Italy has passed a law that will set the way for national binding targets. The news comes on the heels of talks by the European Union (EU) on what, if any, binding renewable energy targets should be in place. The official degree as published in the “Gazzetta Ufficiale” states that fuel suppliers will be obligated to blend fuel:
- at least 0.6% advanced biofuels in petrol and diesel beginning January 1, 2018;
- 0.8% beginning January 1, 2020; and
- 1% beginning January 1, 2022.
The passage of Italy’s law comes at the same time the European Council released its 2030 Energy and Climate Package where the transportation sector has seen the most positive changes when compared to the first proposal. The law now puts Italy as the lead in Europe on mandating advanced biofuels from waste and residues.
The Italian decree comes six months after the Italian Ministry of Economic Development announced in May the intention to fund the construction of three advanced biofuels facilities in Southern Italy and is part of the country’s initiatives to boost competitiveness.
In the fall of 2013, Novozymes, together with Italian company Biochemtex opened the world’s first commercial-scale advanced biofuels refinery in Italy – using agricultural waste as input. When asked by DomesticFuel what message Italy’s mandate sends to other countries, Novozymes’ Vice President for Biomass Conversion, Sebastian Søderberg answered, “In general, it will send a very positive signal to the other European countries and outside Europe. Italy and a number of other member states have been pushing for a mandate for advanced biofuels at EU level for more than 2 years and Italy’s move will support this process.”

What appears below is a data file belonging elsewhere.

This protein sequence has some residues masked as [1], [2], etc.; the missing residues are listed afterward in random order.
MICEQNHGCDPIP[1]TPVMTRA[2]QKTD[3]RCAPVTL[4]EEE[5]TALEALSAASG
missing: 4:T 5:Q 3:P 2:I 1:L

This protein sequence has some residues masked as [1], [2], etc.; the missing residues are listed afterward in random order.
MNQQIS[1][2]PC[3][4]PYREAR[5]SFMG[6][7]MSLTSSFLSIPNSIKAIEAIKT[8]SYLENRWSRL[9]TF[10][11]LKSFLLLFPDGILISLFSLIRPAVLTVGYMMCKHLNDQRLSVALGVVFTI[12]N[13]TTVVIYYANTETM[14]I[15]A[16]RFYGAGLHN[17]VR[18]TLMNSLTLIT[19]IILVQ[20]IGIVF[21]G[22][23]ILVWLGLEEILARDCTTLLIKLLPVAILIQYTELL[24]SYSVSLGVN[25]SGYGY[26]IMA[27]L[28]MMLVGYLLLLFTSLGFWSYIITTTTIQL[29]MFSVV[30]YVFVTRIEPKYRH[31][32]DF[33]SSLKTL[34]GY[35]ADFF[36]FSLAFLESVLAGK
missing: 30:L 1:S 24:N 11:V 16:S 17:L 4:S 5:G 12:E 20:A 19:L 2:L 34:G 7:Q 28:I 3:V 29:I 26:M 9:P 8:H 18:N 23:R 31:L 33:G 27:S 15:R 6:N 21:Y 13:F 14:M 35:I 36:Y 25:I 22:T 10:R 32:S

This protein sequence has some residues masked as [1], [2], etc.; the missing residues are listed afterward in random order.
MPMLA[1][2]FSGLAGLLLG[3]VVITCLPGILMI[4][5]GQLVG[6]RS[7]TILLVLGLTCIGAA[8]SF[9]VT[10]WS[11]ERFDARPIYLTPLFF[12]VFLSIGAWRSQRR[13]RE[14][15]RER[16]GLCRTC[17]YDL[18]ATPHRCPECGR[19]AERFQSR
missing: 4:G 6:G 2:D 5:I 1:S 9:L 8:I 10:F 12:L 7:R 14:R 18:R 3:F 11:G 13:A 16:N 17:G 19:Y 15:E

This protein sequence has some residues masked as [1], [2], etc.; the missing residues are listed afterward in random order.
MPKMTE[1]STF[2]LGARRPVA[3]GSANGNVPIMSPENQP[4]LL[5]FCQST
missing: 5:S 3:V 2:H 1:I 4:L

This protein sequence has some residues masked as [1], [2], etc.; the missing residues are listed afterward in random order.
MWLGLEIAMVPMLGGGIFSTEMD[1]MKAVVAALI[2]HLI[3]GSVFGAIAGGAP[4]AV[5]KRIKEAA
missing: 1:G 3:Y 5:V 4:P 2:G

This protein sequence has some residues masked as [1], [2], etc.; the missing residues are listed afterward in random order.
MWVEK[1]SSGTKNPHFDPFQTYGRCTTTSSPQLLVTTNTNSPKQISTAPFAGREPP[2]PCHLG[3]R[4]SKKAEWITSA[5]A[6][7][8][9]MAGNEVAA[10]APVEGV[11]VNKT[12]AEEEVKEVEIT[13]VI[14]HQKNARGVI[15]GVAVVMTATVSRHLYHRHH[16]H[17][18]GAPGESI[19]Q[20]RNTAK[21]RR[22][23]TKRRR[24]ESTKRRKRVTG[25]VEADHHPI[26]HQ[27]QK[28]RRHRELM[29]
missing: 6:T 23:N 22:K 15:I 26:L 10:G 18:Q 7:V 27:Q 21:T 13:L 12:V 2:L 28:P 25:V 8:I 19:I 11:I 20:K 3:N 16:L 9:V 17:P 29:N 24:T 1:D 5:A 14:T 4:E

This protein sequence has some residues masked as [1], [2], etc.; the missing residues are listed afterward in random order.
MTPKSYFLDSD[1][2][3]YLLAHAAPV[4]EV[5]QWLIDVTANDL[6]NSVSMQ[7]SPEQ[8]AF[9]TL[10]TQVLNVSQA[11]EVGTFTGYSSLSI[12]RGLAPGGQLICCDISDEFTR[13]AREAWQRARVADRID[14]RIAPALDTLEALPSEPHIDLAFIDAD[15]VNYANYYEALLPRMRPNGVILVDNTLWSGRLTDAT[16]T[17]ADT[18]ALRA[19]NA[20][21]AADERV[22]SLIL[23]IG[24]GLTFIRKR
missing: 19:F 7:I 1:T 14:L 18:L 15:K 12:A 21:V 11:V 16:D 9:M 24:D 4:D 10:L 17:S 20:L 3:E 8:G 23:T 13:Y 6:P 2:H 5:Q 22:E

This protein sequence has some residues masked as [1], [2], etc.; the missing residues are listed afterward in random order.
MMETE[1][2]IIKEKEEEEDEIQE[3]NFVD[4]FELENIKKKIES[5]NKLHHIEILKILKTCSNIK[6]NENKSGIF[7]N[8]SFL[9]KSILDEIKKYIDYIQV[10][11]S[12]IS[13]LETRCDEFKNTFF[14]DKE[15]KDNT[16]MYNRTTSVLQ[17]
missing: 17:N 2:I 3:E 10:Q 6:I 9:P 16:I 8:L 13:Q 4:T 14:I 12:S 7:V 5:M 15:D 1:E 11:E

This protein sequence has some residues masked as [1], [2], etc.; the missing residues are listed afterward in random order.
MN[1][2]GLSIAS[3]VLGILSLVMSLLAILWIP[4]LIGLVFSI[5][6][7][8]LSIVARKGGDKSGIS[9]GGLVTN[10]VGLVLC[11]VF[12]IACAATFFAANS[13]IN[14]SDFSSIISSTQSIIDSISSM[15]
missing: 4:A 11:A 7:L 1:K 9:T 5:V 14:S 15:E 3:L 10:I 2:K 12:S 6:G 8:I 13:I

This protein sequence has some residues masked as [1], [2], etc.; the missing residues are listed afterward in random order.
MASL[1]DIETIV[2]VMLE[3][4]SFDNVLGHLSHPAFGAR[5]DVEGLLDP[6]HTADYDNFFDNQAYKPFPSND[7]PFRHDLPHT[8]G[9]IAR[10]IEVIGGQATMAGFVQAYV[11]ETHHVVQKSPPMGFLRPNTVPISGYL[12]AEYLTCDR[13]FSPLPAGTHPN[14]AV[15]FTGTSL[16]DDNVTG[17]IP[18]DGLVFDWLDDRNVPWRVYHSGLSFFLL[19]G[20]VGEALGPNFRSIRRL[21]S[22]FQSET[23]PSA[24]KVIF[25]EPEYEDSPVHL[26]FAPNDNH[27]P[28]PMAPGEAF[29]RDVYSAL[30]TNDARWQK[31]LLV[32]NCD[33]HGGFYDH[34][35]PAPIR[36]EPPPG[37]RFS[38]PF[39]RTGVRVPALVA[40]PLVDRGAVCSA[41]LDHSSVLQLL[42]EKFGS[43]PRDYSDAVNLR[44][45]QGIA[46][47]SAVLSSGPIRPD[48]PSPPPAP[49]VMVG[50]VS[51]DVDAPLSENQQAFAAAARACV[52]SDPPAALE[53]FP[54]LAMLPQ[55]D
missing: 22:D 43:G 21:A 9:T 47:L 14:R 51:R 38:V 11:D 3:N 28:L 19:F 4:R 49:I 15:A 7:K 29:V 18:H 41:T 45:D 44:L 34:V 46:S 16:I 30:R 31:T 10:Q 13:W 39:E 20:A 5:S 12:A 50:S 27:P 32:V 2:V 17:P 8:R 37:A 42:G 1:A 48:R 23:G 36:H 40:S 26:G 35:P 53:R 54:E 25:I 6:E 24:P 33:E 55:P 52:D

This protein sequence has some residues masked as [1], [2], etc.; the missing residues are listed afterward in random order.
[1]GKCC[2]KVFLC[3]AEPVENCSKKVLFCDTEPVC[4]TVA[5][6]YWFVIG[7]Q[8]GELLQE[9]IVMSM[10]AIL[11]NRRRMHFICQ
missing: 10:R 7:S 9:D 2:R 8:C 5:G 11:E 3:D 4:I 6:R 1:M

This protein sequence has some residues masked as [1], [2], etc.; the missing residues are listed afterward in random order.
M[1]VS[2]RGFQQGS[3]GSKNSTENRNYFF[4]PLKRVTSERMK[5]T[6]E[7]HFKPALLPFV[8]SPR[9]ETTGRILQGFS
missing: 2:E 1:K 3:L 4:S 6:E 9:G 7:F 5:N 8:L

With the EU foundering on its commitment to renewable energy, Søderberg noted that the new Italian mandate could encourage the EU Parliament and the EU Council to cooperate to, “adopt an ambitious, EU-wide mandate for advance biofuels by 2020 and beyond.”
In the U.S. in particular, private investments have dried up, especially with the uncertainty around the Renewable Fuel Standard (RFS). Søderberg believes, however, that this new Italian mandate gives the right signal to investors. “The Italian decree clearly demonstrates a rapid growing confidence in the ability of the advanced biofuels industry to become an engine for economic growth and job creation, rural development and climate change mitigation,” he said.
As advanced biofuels continue to gain momentum, DF asked Søderberg what the next steps were for Novozymes. “Overall, Novozymes will continue our dedicated efforts with our partners around the globe, including our Italian partner Beta Renewables, ensuring that our biotech solutions will help accelerate industry commercialization as well as continuous improved profitability of the plants.”
“The Italian decree will increase the demand for cellulosic ethanol by creating a market with predictable demand,” he added. “If produced with enzymes from Novozymes, this will be a new source of revenue. However, it is still too early to say how Italy will source the biofuels and which technology providers stand to benefit, but the overall increase in demand is positive.”